0
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import bpy
import csv
import numpy as np
data_path = 'C:/Users/E/Desktop/example.csv'
ob = bpy.context.object

with open(data_path, 'r') as f:
    reader = csv.reader(f, delimiter=',')
    names = next(reader)
    data = np.array(list(reader))
shapekeys = ob.data.shape_keys.key_blocks
for i in range(data.shape[0]):
    if data[i][1] != '0':
        
        for shape in shapekeys:
            if shape.name in names:
                index = names.index(shape.name)
                shape.value=float(data[i][index])                
                shape.keyframe_insert("value", frame=i)

# The script does all the data mining to get the needed values. 
# It allocates 3 values needed to utilize
# shape.name = bone name
# shape.value = location Y
# current frame = i
# I added these lines below but it doesn't work
    
    pb = ob.pose.bones.get(shape.name)
    if pb:
        pb.location.y = shape.value
        pb.keyframe_insert("location", i ) # y location

This script gives me an error "armature object has no attribute" So what is it that is needed to make this script allocate bone values locations Y?

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  • $\begingroup$ I don't understand what you are wanting to do. Are you trying to apply the pose of the bones to the mesh, and preserve the scaled armature shape as its new rest pose, but only the bones' y scale? $\endgroup$ – ZargulTheWizard Jan 18 at 18:17
  • $\begingroup$ @ZargulTheWizard The data is from facial capture, but the way it's set up is it takes the data and applies it to the 60 shape keys directly. This is no good for me as I use bones as drivers to control those shape keys. So it need to apply the data not to the shape keys but to the 60 bones that have the same name as the shape keys instead. $\endgroup$ – Eric Huelin Jan 18 at 18:57
  • $\begingroup$ Okay, it looks like you are wanting to convert shape key results to pose results. As for me, I don't know if that's possible (like converting from bitmap to purely vector graphics), but it might be. Is this what you are doing? $\endgroup$ – ZargulTheWizard Jan 20 at 2:49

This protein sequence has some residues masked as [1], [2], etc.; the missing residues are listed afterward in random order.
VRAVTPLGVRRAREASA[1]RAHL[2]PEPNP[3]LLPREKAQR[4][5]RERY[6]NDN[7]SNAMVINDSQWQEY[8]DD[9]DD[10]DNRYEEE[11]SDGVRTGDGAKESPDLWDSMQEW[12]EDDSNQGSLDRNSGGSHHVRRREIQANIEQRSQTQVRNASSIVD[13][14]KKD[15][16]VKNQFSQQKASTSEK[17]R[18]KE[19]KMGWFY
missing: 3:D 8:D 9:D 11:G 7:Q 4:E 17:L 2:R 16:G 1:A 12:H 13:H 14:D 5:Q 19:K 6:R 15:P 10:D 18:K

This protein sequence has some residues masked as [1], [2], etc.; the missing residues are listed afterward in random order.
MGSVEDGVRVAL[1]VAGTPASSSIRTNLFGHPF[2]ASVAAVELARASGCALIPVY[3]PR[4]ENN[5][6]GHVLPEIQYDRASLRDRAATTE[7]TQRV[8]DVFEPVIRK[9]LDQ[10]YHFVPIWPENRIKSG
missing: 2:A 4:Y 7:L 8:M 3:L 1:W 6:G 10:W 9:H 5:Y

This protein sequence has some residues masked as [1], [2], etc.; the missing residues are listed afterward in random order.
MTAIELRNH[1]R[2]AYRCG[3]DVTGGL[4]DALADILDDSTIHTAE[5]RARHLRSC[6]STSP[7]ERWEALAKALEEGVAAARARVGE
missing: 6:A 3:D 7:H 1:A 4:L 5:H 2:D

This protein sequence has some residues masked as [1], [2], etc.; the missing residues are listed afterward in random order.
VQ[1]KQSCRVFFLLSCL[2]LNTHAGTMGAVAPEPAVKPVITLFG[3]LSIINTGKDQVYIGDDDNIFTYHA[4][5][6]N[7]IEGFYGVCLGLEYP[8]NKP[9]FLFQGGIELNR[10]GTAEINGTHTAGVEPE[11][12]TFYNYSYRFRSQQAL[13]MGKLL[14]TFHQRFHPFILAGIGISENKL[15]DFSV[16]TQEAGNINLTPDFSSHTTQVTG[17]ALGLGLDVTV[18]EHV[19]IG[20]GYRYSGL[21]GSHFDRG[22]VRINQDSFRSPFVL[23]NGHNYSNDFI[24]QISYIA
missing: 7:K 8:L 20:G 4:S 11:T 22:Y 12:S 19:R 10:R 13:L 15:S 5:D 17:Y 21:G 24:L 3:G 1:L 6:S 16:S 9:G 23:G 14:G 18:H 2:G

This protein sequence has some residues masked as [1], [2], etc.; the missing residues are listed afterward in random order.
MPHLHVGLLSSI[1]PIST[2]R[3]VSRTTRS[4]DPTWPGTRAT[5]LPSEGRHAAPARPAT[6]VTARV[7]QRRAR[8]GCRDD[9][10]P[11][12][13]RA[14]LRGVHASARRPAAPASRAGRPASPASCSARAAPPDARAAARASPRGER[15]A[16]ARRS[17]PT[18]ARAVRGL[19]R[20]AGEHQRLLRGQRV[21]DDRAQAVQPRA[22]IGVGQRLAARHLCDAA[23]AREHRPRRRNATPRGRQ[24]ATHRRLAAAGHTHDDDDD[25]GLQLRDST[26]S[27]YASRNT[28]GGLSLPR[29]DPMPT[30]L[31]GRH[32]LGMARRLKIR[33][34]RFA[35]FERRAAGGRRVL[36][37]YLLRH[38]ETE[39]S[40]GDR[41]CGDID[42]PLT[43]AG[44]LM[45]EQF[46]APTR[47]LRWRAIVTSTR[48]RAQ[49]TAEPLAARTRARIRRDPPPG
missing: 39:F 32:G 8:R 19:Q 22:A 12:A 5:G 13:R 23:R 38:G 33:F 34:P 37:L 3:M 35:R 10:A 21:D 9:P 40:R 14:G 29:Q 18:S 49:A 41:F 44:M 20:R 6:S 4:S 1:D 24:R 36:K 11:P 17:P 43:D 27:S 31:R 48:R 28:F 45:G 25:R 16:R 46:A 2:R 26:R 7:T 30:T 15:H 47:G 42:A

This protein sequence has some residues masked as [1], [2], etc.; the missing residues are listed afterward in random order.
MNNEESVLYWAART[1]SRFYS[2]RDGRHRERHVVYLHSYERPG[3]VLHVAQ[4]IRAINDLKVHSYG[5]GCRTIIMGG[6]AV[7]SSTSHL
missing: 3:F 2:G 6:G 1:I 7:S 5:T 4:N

• $\begingroup$ @ZargulTheWizard No. I don't want any poses results I just want bone translation. The bones are just a row of bones that move up and down equal to the shape key values. $\endgroup$ – Eric Huelin Jan 21 at 13:51
  • $\begingroup$ So... You want to link the shape key strength/value to the scale of the bones? $\endgroup$ – ZargulTheWizard Jan 21 at 22:55
1
+100
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Something like?

Speculating that the data file is akin to

name value
Bone 10.0
Bone.001 22

and using a string to emulate the file, ie data.splitlines() to emulate a text file buffer. Example below, pose bone "Bone" keyframe location 0 at frame 0,
Run script with the armature object active and not in edit mode.

import bpy
import csv 

context = bpy.context
ob = context.object
frames_per_line = 20

data = '''Bone, 0
Bone.001, 0.4
Bone.002,  1.0
Bone, 10
Bone, 20
Bone.002, -2.9'''

for frame, (name, value) in enumerate(csv.reader(data.splitlines())):

    pb = ob.pose.bones.get(name)
    if pb:
        pb.location.y = float(value)
        pb.keyframe_insert(
                "location",
                 index=1,
                 frame=frames_per_line * frame
             ) # y location
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6
  • $\begingroup$ It's very difficult for me to take your data and rearrange it to fit the actual data. If the bounty expires in 4 days can I still award it to you later than that limit? $\endgroup$ – Eric Huelin Jan 25 at 5:36
  • $\begingroup$ It's very difficult without seeing the actual data. Consider editing question for a less speculative answer. $\endgroup$ – batFINGER Jan 25 at 6:05
  • $\begingroup$ I don't mind providing more information if it helps. The data is parsed by the existing script but the destination is different. Within the last 3 lines gives the needed information to transform the script: index = boneName, shape.value = Yloc, i=keyframe. I just have to add new lines where the bones get that info instead. That is what I was hoping would happen. But I had to study the script to understand this since I rarely use Python. $\endgroup$ – Eric Huelin Jan 26 at 1:24
  • $\begingroup$ To put this another way, on your computer with a text editor open the file C:/Users/E/Desktop/example.csv copy and paste some rows into question. $\endgroup$ – batFINGER Jan 27 at 6:43
  • $\begingroup$ I updated the question. You don't need the datafile the script finds all the data needed. I added part of your snippet but I need a bit more code to make it work with your help please. $\endgroup$ – Eric Huelin Jan 28 at 0:57

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